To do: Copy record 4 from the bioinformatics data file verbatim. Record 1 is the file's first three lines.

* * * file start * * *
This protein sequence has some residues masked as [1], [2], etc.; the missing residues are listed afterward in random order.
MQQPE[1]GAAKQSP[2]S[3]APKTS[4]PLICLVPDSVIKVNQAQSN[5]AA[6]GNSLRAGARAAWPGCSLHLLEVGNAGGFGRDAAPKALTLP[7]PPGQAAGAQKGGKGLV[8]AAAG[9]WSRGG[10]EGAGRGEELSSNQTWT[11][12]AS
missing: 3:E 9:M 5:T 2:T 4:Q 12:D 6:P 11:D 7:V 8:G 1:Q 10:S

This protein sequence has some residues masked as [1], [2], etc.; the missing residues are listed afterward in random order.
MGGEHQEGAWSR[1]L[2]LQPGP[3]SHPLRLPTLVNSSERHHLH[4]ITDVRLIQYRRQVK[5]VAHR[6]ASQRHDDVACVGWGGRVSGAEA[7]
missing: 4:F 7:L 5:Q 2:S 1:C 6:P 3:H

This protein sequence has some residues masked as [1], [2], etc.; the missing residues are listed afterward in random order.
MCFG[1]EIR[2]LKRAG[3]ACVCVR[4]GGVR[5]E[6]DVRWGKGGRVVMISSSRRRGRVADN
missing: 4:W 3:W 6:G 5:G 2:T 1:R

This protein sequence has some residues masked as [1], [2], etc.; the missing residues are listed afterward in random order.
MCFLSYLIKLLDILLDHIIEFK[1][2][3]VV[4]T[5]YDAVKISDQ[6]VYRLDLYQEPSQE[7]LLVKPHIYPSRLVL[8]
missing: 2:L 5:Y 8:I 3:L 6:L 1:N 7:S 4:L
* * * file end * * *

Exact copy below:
This protein sequence has some residues masked as [1], [2], etc.; the missing residues are listed afterward in random order.
MCFLSYLIKLLDILLDHIIEFK[1][2][3]VV[4]T[5]YDAVKISDQ[6]VYRLDLYQEPSQE[7]LLVKPHIYPSRLVL[8]
missing: 2:L 5:Y 8:I 3:L 6:L 1:N 7:S 4:L